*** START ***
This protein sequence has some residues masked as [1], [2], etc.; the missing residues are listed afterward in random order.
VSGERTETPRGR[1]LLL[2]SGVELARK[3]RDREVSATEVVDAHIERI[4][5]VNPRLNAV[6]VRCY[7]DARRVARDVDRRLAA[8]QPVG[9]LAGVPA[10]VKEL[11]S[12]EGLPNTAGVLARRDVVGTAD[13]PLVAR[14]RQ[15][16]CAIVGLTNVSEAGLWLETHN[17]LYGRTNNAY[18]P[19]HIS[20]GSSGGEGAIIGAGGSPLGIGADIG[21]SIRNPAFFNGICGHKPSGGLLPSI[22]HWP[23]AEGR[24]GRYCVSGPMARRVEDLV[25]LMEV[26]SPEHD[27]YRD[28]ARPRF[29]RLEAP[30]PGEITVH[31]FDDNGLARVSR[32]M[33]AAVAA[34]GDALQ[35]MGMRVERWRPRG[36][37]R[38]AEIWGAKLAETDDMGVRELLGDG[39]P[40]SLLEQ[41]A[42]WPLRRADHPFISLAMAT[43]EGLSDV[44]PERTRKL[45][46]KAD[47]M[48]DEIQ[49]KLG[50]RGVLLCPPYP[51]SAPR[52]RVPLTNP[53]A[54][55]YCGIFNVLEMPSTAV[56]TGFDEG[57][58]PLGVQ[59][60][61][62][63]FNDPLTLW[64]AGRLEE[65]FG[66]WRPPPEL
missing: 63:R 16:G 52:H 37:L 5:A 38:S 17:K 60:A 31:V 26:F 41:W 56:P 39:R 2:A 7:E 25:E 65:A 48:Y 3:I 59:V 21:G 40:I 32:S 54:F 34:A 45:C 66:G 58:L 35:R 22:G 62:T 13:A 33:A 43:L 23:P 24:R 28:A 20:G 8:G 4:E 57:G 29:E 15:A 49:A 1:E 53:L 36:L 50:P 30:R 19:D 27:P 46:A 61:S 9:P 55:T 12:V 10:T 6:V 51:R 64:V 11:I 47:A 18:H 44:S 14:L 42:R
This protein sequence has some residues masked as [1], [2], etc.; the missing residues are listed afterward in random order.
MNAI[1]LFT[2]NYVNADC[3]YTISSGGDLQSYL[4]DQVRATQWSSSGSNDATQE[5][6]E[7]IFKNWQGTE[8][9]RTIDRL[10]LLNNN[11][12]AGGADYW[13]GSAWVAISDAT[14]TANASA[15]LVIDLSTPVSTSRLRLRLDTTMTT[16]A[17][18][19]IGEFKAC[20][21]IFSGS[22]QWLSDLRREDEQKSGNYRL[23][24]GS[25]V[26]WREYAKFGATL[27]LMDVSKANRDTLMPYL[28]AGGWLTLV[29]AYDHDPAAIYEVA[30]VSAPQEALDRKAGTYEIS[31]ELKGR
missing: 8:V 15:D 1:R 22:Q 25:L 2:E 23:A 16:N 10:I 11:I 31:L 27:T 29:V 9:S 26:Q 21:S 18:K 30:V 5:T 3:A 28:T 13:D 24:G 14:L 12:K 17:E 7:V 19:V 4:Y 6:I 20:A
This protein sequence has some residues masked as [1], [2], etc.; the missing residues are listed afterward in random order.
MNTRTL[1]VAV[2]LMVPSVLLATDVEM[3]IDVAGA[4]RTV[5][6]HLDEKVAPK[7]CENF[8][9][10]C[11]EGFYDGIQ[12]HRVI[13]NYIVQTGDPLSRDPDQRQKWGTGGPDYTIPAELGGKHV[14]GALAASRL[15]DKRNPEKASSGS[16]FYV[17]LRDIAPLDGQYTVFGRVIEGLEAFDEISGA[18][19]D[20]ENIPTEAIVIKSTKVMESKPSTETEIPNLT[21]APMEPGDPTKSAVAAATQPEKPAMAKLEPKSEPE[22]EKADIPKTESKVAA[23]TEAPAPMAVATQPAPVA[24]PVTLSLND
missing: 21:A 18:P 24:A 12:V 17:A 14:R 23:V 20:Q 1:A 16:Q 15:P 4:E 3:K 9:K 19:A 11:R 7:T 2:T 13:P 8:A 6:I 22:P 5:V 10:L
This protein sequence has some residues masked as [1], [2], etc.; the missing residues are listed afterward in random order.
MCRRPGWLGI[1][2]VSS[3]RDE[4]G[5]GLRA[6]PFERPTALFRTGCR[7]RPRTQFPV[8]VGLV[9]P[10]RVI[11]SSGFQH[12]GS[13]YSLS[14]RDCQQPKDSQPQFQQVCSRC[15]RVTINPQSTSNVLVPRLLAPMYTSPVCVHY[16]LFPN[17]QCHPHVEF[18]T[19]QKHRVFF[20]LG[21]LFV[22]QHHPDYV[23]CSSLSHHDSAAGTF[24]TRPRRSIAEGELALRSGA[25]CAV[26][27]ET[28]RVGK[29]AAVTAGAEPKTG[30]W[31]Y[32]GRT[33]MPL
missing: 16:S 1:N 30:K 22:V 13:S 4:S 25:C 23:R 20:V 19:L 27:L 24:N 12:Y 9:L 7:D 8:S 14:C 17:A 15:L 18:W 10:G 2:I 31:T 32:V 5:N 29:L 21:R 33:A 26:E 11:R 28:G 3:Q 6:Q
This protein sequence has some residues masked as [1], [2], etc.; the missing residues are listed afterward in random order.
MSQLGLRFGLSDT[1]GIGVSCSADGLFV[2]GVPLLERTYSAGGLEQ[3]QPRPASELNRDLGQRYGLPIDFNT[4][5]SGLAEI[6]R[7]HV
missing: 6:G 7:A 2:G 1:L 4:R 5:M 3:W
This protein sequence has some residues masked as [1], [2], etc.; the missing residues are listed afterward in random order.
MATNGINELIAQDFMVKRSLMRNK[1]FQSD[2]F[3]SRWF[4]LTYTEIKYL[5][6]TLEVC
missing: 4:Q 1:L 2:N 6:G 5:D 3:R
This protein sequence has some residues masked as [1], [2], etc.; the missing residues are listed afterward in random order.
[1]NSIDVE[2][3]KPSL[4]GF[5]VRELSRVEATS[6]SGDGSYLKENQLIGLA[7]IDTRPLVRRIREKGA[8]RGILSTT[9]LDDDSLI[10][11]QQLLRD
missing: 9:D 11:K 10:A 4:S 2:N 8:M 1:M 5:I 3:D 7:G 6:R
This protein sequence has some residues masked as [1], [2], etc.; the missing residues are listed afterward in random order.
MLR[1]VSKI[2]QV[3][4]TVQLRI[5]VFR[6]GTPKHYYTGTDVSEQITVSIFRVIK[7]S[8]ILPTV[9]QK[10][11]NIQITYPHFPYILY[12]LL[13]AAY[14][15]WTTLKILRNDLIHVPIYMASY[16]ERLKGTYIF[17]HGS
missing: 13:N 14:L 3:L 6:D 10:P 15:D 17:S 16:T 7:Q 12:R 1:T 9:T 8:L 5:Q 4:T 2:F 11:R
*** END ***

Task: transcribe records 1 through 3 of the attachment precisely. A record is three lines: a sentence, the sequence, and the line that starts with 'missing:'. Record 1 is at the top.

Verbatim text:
This protein sequence has some residues masked as [1], [2], etc.; the missing residues are listed afterward in random order.
VSGERTETPRGR[1]LLL[2]SGVELARK[3]RDREVSATEVVDAHIERI[4][5]VNPRLNAV[6]VRCY[7]DARRVARDVDRRLAA[8]QPVG[9]LAGVPA[10]VKEL[11]S[12]EGLPNTAGVLARRDVVGTAD[13]PLVAR[14]RQ[15][16]CAIVGLTNVSEAGLWLETHN[17]LYGRTNNAY[18]P[19]HIS[20]GSSGGEGAIIGAGGSPLGIGADIG[21]SIRNPAFFNGICGHKPSGGLLPSI[22]HWP[23]AEGR[24]GRYCVSGPMARRVEDLV[25]LMEV[26]SPEHD[27]YRD[28]ARPRF[29]RLEAP[30]PGEITVH[31]FDDNGLARVSR[32]M[33]AAVAA[34]GDALQ[35]MGMRVERWRPRG[36][37]R[38]AEIWGAKLAETDDMGVRELLGDG[39]P[40]SLLEQ[41]A[42]WPLRRADHPFISLAMAT[43]EGLSDV[44]PERTRKL[45][46]KAD[47]M[48]DEIQ[49]KLG[50]RGVLLCPPYP[51]SAPR[52]RVPLTNP[53]A[54][55]YCGIFNVLEMPSTAV[56]TGFDEG[57][58]PLGVQ[59][60][61][62][63]FNDPLTLW[64]AGRLEE[65]FG[66]WRPPPEL
missing: 63:R 16:G 52:H 37:L 5:A 38:S 17:K 60:A 31:V 26:F 41:W 56:P 39:R 2:A 7:E 25:E 65:A 48:Y 3:I 59:V 21:G 40:I 32:S 54:F 34:A 45:C 66:G 58:L 35:R 22:G 62:T 13:A 33:A 43:L 23:P 24:R 28:A 20:G 8:G 4:E 57:G 29:E 15:A 49:A 1:E 53:L 36:L 50:P 30:R 19:D 27:P 46:A 61:S 9:P 55:T 12:V 10:T 6:V 51:R 64:V 11:I 47:A 18:H 44:S 14:L 42:R
This protein sequence has some residues masked as [1], [2], etc.; the missing residues are listed afterward in random order.
MNAI[1]LFT[2]NYVNADC[3]YTISSGGDLQSYL[4]DQVRATQWSSSGSNDATQE[5][6]E[7]IFKNWQGTE[8][9]RTIDRL[10]LLNNN[11][12]AGGADYW[13]GSAWVAISDAT[14]TANASA[15]LVIDLSTPVSTSRLRLRLDTTMTT[16]A[17][18][19]IGEFKAC[20][21]IFSGS[22]QWLSDLRREDEQKSGNYRL[23][24]GS[25]V[26]WREYAKFGATL[27]LMDVSKANRDTLMPYL[28]AGGWLTLV[29]AYDHDPAAIYEVA[30]VSAPQEALDRKAGTYEIS[31]ELKGR
missing: 8:V 15:D 1:R 22:Q 25:L 2:E 23:A 16:N 10:I 11:I 31:L 27:T 29:V 9:S 26:Q 21:S 18:K 30:V 5:T 3:A 28:T 13:D 24:G 14:L 12:K 17:E 7:V 19:V 4:Y 6:I 20:A
This protein sequence has some residues masked as [1], [2], etc.; the missing residues are listed afterward in random order.
MNTRTL[1]VAV[2]LMVPSVLLATDVEM[3]IDVAGA[4]RTV[5][6]HLDEKVAPK[7]CENF[8][9][10]C[11]EGFYDGIQ[12]HRVI[13]NYIVQTGDPLSRDPDQRQKWGTGGPDYTIPAELGGKHV[14]GALAASRL[15]DKRNPEKASSGS[16]FYV[17]LRDIAPLDGQYTVFGRVIEGLEAFDEISGA[18][19]D[20]ENIPTEAIVIKSTKVMESKPSTETEIPNLT[21]APMEPGDPTKSAVAAATQPEKPAMAKLEPKSEPE[22]EKADIPKTESKVAA[23]TEAPAPMAVATQPAPVA[24]PVTLSLND
missing: 21:A 18:P 24:A 12:V 17:A 14:R 23:V 20:Q 1:A 16:Q 15:P 4:E 3:K 9:K 19:A 11:R 7:T 2:T 13:P 8:A 6:I 22:P 5:V 10:L